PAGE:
Treating food waste at source and reducing dependency on cooking fuel in Chennai

Written by Resilient Cities Network
Thursday, 05 January 2023

Written by: Bharath Vetriivel, AVRIS Environment Technologies 

The Greater Chennai Corporation, in association with AVRIS Environment Technologies, has installed a food waste treatment plant called ‘CHUGG-75’ at a government canteen or Amma Unavagam[1] in Adyar, southern Chennai, serving 300 people per day. The plant was inaugurated in February 2021 by Dr. Alby John Varghese, IAS, former Regional Deputy Commissioner, South, Greater Chennai Corporation.

CHUGG-75 is a biological treatment system which enables in situ treatment of food waste. It has the capacity to treat 75 kg of raw food waste per day and occupies a minimal foot space of 28 sqft. Compared to traditional biogas plants which require at least 96 sqft., thus making it space effective. CHUGG-75’s by-products are biogas, used for cooking and digested slurry, which is rich in plant nutrients and used as manure in the garden.

By converting food waste to energy, this Amma Unavagam is diverting 2000 kg of food waste per month from the landfill. From its installation in February 2021 till date, it has diverted nearly 41,000 kg of food waste from the Perungudi landfill in southern Chennai and reduced carbon emissions to the extent of 1,02,500 kg[2] till date.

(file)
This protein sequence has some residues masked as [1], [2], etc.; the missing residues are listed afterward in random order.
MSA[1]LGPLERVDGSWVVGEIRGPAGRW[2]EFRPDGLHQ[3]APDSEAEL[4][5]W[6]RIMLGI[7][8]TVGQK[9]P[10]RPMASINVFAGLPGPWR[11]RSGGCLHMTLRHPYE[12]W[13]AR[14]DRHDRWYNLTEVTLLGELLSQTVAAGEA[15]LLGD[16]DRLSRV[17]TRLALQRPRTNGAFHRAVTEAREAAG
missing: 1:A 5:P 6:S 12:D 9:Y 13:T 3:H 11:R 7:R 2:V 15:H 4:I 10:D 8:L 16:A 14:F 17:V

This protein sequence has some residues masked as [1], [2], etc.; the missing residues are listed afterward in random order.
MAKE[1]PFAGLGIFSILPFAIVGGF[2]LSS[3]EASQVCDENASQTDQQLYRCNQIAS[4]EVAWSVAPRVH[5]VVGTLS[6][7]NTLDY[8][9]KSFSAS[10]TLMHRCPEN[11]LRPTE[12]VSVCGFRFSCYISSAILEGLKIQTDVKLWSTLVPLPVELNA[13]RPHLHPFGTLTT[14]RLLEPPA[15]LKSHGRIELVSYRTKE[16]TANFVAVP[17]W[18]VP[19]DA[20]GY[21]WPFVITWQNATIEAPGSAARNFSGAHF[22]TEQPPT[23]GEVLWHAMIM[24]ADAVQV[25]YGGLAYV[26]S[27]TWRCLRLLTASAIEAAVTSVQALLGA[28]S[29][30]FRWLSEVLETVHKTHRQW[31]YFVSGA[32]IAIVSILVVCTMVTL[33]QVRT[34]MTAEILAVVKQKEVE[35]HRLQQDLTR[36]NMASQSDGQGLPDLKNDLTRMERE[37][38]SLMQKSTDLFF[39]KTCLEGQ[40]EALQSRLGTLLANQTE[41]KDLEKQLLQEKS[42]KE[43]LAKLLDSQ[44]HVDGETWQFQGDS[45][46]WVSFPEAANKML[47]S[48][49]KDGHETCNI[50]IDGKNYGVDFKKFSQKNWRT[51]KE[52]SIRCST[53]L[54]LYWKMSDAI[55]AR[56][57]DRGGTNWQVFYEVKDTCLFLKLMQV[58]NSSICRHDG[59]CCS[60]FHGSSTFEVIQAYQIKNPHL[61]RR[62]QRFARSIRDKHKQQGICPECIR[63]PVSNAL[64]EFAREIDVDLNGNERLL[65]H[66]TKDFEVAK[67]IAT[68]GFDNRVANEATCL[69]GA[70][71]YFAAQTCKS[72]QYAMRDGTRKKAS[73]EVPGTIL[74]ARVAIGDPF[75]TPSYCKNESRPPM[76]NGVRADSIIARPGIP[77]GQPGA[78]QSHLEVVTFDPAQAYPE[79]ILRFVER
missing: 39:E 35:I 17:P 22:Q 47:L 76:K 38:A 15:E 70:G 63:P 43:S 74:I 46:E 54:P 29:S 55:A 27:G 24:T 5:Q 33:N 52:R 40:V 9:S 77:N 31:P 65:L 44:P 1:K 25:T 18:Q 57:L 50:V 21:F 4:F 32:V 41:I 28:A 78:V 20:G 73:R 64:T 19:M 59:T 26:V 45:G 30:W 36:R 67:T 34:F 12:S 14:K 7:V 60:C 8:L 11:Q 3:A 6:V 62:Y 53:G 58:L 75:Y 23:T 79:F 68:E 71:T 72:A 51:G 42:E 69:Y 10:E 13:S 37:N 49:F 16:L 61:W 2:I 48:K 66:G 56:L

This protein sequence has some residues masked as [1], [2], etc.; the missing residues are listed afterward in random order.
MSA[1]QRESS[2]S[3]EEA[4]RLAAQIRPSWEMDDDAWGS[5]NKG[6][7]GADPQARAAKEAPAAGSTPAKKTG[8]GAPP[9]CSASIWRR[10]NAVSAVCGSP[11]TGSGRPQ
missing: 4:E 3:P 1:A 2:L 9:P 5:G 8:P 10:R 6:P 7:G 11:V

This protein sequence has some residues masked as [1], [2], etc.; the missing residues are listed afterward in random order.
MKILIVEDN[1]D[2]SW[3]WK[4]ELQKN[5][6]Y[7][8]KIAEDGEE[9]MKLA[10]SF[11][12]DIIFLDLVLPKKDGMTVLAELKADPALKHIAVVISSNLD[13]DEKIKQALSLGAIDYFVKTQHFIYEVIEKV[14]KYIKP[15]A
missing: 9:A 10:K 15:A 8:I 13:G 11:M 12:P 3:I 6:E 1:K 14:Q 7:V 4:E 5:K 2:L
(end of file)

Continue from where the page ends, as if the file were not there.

By creating its own energy source for cooking, the Amma Unavagam is also reducing its dependency on Liquefied Petroleum Gas (LPG). It has decreased its consumption of LPG by nearly 100kg per month, resulting in approximately 2100kg reduction in LPG consumption from installation till date. This translates to a savings of INR 1,81,890 (~USD 2,200) till date.

This initiative would not be as effective as it is without support from the Amma Unavagam staff who play a critical role in the day-to-day management and functioning of the system. The staff comprise of a group of 15 women who were part of the entire project cycle from pre-planning till post-project operation and maintenance. AVRIS Environment Technologies trained the women to operate the plant, manage unexpected events such as heavy rains, blocked pipes etc., and record data on the quantity of food waste fed into the digester daily. The enthusiasm and willingness of the women to learn a new technology and skill significantly contributes to the success of this initiative.

Source: AVRIS Environment Technologies

[1] One kg of food waste is estimated to be 2.5 kg of carbon.

[2] Amma Unavagams are extremely popular government canteens which serve food at extremely subsidised rates. For instance, a plant of dal and rice is Rs 5 (USD 0.06).

Amid rising food demand and prices, cities must take urgent action to reduce and repurpose food waste to provide food security for their residents while simultaneously achieving economic opportunities and emission reduction. The Urban Eats campaign is mobilizing cities towards a more circular and resilient food system by: 1) creating value out of food waste, 2) redistributing excess food, 3) producing more locally, 4) promoting food habit change among city residents and businesses, and 5) strengthening collaboration across the whole food value chain. Through the sharing of city stories such as Chennai’s initiative to create value out of food waste, we hope to help you consider simple yet diverse ways to manage food waste in your city. Want to inspire other cities with your story? Get in touch with

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